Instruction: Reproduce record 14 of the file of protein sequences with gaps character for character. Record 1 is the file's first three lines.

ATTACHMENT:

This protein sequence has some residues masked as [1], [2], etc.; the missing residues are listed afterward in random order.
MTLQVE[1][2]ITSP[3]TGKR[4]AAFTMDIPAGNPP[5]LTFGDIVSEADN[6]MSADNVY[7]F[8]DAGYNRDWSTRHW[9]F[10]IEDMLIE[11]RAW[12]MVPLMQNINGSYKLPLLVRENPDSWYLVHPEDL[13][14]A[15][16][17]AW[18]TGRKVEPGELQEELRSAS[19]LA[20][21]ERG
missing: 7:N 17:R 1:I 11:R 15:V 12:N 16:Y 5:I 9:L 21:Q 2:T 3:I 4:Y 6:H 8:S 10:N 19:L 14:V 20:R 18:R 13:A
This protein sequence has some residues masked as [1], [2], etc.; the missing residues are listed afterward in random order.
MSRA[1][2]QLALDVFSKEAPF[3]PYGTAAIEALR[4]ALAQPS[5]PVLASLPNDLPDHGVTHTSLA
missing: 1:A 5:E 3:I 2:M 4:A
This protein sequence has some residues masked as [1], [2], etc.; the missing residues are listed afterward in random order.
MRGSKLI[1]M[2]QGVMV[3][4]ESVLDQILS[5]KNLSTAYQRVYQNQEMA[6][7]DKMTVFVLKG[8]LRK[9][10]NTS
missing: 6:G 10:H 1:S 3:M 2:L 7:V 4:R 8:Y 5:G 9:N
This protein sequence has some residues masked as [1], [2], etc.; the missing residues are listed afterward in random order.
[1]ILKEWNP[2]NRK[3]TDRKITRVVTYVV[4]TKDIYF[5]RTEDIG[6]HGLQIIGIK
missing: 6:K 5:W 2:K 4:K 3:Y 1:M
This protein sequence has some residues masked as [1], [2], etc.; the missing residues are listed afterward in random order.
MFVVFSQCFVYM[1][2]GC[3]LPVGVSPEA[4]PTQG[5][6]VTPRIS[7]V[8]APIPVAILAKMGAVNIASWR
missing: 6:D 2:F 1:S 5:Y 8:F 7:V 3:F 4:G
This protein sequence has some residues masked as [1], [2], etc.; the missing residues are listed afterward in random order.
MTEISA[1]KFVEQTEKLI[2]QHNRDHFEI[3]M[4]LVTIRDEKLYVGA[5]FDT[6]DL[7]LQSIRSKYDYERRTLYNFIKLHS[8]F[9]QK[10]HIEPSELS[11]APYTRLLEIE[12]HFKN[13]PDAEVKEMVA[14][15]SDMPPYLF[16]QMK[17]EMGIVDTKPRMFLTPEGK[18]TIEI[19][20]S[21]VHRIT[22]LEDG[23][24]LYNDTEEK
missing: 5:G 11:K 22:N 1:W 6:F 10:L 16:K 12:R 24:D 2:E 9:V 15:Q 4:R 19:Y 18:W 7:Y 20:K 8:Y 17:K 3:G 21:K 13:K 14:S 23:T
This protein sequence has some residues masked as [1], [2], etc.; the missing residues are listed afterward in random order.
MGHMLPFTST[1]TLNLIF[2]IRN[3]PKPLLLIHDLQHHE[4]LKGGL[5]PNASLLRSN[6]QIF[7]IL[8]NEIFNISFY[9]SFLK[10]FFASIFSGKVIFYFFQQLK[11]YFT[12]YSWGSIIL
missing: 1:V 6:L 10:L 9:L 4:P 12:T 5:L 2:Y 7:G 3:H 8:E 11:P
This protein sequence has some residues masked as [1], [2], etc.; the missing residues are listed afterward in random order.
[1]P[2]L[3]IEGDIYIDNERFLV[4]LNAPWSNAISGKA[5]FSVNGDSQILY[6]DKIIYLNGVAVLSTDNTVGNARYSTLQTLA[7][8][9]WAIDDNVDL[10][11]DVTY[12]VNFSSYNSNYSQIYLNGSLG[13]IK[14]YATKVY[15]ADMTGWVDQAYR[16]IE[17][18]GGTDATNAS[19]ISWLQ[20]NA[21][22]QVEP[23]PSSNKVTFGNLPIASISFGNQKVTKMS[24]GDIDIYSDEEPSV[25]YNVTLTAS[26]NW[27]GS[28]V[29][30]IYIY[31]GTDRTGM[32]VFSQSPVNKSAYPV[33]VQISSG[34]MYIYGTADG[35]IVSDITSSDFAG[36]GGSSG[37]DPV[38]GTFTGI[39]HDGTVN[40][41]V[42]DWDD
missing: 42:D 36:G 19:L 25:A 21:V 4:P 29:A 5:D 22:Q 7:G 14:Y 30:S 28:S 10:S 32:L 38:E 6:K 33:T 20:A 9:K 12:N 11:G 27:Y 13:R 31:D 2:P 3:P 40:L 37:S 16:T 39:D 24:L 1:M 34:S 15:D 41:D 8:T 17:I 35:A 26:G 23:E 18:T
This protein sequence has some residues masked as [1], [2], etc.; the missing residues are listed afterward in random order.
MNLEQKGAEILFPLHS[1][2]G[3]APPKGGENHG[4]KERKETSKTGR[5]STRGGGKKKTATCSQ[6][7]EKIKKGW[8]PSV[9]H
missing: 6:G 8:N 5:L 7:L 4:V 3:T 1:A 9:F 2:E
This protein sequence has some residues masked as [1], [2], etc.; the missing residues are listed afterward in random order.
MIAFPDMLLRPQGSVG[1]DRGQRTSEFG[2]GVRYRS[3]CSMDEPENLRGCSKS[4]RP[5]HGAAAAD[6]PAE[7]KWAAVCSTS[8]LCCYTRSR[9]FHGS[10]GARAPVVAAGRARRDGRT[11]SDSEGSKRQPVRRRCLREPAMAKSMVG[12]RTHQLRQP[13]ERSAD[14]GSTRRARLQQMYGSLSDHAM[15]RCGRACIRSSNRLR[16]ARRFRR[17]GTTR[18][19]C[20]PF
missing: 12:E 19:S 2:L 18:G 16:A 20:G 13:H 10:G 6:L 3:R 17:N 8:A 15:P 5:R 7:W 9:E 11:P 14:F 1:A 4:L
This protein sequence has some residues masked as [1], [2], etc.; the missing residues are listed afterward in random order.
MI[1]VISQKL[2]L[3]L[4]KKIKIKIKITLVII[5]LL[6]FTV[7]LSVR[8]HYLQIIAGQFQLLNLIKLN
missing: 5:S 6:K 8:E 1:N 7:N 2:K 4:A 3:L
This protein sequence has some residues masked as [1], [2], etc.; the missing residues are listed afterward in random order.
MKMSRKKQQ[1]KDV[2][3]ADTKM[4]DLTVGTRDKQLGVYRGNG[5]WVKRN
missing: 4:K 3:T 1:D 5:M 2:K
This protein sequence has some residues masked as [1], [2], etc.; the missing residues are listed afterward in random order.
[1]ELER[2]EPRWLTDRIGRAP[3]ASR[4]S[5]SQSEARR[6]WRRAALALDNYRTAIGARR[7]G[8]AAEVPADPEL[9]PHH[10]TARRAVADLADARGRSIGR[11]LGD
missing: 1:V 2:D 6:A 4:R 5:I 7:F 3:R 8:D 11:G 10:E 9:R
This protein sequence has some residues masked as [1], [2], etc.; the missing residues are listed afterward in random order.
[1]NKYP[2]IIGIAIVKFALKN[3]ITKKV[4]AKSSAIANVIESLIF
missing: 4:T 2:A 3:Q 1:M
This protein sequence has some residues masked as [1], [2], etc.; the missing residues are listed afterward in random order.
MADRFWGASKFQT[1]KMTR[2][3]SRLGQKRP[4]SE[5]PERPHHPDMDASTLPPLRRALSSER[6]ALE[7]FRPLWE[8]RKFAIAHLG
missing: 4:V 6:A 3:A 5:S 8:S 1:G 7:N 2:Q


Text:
This protein sequence has some residues masked as [1], [2], etc.; the missing residues are listed afterward in random order.
[1]NKYP[2]IIGIAIVKFALKN[3]ITKKV[4]AKSSAIANVIESLIF
missing: 4:T 2:A 3:Q 1:M